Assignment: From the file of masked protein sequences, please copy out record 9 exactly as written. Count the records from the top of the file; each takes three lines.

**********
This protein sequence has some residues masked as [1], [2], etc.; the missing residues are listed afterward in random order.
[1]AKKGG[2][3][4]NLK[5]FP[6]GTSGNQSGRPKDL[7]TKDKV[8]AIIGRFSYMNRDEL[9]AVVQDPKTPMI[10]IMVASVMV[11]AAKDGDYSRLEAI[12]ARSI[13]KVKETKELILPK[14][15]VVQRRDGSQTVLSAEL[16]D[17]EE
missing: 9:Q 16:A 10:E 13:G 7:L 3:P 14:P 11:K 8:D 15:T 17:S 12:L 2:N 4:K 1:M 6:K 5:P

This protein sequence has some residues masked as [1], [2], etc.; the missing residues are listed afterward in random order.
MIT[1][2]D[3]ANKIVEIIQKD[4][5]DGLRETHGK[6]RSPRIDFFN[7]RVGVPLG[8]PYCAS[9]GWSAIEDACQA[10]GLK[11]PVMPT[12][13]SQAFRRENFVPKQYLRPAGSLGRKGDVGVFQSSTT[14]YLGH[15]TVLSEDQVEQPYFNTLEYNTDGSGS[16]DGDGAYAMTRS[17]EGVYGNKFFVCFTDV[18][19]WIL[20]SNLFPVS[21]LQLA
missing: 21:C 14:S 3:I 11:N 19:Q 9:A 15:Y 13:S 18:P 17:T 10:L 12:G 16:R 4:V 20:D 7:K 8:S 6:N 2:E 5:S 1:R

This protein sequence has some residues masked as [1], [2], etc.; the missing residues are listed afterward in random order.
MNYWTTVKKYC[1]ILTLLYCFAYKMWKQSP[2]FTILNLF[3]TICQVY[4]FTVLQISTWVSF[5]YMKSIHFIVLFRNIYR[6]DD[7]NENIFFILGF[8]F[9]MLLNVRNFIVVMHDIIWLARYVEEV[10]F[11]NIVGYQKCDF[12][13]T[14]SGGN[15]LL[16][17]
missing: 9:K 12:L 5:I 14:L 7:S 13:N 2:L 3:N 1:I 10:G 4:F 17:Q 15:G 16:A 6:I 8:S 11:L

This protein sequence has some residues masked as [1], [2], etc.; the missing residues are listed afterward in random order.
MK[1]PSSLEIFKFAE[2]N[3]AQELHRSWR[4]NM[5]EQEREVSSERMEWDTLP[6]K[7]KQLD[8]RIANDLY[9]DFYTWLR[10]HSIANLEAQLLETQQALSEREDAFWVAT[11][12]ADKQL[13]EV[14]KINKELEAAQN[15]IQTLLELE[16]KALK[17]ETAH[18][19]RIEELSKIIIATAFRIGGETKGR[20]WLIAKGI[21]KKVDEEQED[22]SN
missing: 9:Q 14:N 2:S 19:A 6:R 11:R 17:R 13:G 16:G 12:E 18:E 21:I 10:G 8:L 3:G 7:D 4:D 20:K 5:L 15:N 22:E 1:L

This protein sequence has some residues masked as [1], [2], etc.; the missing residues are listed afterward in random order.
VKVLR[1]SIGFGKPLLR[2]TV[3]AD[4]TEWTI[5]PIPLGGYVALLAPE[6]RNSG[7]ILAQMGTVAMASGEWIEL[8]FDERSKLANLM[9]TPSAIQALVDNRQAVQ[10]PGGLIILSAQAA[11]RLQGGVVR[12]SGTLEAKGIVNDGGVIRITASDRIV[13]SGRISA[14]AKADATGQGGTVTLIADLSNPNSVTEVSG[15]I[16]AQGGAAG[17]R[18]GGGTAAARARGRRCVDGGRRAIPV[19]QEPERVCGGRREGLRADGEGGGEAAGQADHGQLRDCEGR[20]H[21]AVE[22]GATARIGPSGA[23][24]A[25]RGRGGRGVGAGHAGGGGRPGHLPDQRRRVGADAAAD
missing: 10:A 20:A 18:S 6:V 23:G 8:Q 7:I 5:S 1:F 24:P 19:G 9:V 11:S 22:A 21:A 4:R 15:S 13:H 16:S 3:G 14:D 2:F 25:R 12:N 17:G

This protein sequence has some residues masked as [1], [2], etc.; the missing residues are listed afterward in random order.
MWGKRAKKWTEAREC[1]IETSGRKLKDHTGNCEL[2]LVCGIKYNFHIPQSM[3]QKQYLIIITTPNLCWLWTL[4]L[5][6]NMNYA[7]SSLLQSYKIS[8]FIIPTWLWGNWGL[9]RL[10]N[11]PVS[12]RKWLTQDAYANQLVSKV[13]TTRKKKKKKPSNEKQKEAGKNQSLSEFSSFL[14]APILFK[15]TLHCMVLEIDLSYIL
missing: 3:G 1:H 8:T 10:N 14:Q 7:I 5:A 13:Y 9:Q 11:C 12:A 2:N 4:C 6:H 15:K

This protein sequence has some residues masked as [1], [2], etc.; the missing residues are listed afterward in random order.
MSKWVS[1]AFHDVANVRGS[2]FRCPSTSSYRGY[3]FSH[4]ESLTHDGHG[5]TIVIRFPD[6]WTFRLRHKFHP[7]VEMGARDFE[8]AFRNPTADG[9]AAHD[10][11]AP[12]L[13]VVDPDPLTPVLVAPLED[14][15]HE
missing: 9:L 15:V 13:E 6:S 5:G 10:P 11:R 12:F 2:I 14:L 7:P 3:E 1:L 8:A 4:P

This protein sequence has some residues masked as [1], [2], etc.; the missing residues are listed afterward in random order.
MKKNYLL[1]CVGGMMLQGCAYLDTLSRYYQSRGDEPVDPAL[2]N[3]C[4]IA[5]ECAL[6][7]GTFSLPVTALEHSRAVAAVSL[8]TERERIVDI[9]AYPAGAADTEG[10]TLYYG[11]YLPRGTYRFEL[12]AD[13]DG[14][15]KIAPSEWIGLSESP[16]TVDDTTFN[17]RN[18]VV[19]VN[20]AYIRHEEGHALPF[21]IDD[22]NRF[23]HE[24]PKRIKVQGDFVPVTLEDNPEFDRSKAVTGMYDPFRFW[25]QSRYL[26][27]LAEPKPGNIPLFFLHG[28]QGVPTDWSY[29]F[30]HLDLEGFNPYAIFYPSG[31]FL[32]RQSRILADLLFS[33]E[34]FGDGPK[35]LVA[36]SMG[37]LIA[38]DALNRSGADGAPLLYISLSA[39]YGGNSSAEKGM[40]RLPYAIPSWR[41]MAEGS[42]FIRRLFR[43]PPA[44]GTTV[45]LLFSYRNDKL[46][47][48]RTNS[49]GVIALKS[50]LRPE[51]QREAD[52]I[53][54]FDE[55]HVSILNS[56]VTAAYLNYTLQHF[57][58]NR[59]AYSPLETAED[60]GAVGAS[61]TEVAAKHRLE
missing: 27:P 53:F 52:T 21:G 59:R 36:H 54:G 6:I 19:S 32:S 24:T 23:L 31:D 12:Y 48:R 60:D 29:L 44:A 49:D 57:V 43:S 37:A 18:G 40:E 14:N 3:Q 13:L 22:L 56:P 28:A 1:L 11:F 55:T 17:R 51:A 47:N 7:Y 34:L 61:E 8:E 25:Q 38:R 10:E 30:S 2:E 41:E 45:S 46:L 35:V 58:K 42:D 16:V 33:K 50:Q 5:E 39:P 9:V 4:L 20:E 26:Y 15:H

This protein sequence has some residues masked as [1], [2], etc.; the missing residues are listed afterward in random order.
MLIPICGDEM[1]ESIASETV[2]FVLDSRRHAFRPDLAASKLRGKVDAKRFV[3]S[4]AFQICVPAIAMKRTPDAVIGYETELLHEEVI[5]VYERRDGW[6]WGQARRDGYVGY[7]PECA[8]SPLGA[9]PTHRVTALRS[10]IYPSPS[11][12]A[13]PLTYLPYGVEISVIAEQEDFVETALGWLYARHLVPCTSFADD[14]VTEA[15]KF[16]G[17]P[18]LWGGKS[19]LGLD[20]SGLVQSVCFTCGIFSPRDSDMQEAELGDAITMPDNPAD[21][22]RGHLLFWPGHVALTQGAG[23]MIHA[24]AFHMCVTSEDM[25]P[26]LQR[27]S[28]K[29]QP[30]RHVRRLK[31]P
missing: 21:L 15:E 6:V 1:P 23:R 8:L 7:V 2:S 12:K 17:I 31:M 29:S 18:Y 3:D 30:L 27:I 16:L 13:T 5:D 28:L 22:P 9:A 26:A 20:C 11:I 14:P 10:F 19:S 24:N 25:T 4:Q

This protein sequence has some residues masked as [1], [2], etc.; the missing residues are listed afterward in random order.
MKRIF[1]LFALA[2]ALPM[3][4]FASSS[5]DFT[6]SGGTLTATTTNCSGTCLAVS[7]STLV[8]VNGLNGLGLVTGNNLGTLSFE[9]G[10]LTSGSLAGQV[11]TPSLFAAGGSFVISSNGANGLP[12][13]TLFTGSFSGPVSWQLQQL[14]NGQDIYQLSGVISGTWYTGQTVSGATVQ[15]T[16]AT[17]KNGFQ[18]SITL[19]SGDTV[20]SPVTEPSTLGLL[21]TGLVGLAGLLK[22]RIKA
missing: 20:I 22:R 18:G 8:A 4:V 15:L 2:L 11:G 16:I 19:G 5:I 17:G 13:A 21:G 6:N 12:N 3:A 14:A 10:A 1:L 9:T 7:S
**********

This protein sequence has some residues masked as [1], [2], etc.; the missing residues are listed afterward in random order.
MLIPICGDEM[1]ESIASETV[2]FVLDSRRHAFRPDLAASKLRGKVDAKRFV[3]S[4]AFQICVPAIAMKRTPDAVIGYETELLHEEVI[5]VYERRDGW[6]WGQARRDGYVGY[7]PECA[8]SPLGA[9]PTHRVTALRS[10]IYPSPS[11][12]A[13]PLTYLPYGVEISVIAEQEDFVETALGWLYARHLVPCTSFADD[14]VTEA[15]KF[16]G[17]P[18]LWGGKS[19]LGLD[20]SGLVQSVCFTCGIFSPRDSDMQEAELGDAITMPDNPAD[21][22]RGHLLFWPGHVALTQGAG[23]MIHA[24]AFHMCVTSEDM[25]P[26]LQR[27]S[28]K[29]QP[30]RHVRRLK[31]P
missing: 21:L 15:E 6:V 1:P 23:R 8:L 7:V 2:S 12:K 17:I 31:M 29:S 18:Y 3:D 30:L 27:I 16:L 13:T 5:D 28:L 22:P 9:A 26:A 20:C 11:I 14:P 10:F 19:S 24:N 25:T 4:Q